Cultura21 is a platform for the promotion of a cultural change in the sense of a sustainable, social ecological change process, i.e. for a cultural evolution of societies and lifestyles. The term ‘sustainability’ expresses the close connection between social justice, peace, democracy, self-determination, ecology and quality of life. In order to reach these goals we need a cultural strategy of sustainability, that is based on the assumption that the media, the arts, education, communication and organizational forms as well as human emotions play decisive roles in processes of social change.

Most indicators of the “global crisis” are still not showing any sign of improvement. The alarming fact is not only that those problems have structural causes, but also that the previous approaches and tentative solutions to the crisis have proven to be inadequate, focused on a short-time vision or even are part of the problem.

To overcome the global crisis

The ultimate ambition for sustainable development was to overcome the global crisis. The global crisis is characterized by social, economic and ecological dimensions that call for integrated resolutions. However, after the unfulfilled hopes of the 1992 UN-Conference for Environment and Development in Rio de Janeiro, the debate on sustainability began to stagnate

  • The ecological modernization approach which remains popular among national policy circles, modernist intellectuals, concerned multinational firms and international institutions, has maintained in the focus of public attention and the locus of action on the design and implementation of new technologies. It has spawned a language of rationality and efficiency that sang to the hearts of bureaucracies, whether public or private.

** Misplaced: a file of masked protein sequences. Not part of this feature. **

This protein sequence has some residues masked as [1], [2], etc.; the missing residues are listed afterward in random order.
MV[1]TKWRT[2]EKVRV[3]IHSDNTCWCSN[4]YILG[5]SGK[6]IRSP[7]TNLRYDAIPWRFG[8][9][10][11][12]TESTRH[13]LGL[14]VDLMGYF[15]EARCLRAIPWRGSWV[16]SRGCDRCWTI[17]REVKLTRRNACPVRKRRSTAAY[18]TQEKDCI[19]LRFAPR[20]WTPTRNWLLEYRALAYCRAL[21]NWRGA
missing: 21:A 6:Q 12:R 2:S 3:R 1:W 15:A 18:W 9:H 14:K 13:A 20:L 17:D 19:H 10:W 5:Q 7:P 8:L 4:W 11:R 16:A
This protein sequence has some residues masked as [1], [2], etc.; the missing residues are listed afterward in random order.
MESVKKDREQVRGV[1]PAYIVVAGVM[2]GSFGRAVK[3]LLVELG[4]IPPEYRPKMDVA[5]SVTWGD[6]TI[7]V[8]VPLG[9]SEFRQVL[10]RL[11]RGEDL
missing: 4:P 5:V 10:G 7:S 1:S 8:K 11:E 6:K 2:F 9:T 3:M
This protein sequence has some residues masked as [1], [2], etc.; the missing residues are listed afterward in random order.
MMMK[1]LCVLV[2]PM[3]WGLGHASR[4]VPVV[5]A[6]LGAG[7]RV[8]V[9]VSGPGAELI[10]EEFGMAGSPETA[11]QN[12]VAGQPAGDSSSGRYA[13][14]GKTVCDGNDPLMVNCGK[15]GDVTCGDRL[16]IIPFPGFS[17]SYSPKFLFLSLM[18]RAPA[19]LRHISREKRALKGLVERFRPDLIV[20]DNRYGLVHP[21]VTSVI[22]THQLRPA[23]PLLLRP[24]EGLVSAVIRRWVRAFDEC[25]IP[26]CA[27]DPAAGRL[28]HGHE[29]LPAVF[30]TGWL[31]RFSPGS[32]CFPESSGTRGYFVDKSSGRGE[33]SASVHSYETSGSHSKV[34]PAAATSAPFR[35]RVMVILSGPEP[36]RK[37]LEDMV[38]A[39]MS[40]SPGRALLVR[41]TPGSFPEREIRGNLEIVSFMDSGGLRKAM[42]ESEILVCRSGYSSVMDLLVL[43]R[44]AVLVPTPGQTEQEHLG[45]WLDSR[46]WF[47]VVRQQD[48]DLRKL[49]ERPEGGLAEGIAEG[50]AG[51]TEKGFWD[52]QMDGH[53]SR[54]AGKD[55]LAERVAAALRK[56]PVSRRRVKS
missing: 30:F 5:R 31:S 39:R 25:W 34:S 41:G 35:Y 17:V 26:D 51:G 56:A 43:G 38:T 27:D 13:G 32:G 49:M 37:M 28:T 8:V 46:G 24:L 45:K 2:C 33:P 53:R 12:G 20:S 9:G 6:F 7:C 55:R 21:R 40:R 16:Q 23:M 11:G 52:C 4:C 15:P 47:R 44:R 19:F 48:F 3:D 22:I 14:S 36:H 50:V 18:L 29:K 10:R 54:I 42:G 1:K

• The business as usual mentality, which inhabits most social, economic and environmental policies, has kept issues of worldviews and lifestyle-changes at bay.
  • The radical alternative movements, such as self-sufficiency, ‘Décroissance’ and ecological utopias focused on an denunciation of economic growth, have failed to effectively change the hard competition between the social, ecological and economical dimensions of development as it is practised worldwide.

These alternative models have remained unpopular and frontally conflict with dominant interests. Besides, their affinity to the revolutionary discourses of the previous centuries discredits them in an age of post-modern scenarios. New forms must be found for a global discourse to emerge and shape its legitimacy.

The cultural dimension of sustainability

The goal to overcome the global crisis and the debate on sustainability need new approaches. In recent years, the cultural dimension of development has been pointed out by several actors engaged in the discussion of sustainability. The global crisis has cultural roots. Thus its resolution requires cultural approaches. The path towards a more sustainable development of contemporary societies is closely connected to a postcolonial re-thinking of the western civilization model.
This rethinking must overcome the mechanicist bias in our materialist perception of reality as well as the economic-centred conception of the advancement of societies, the materially defined conception of wealth and well-being and the expansionist fascination with control over nature. It must as well break through the fragmentation of understanding that linear causality (at the epistemological level) and social differentiation (at the societal level) have brought to knowledge and experience.

Even more than on its ideological contents, the power of the current globalisation model is based on the influence of the mass media as a cultural system. It is not possible to imagine a global market and culture without mass media. The socially constructed truth of the ‘global now’ is heavily constituted through the mass media and controlled by it. The spectacularization and simulacra of mediated experience structure the institutionalization of the culture of globalization.

Open learning cultures

On the contrary, only an open learning-process culture in an open system could be sustainable. Indeed, as the theories of complexity claim, only an auto-eco-organization can allow a living system to sustain itself. But the dominant culture is a closed one and it claims it can indefinitely transform the reality=environment through powerful technology (including the mass media).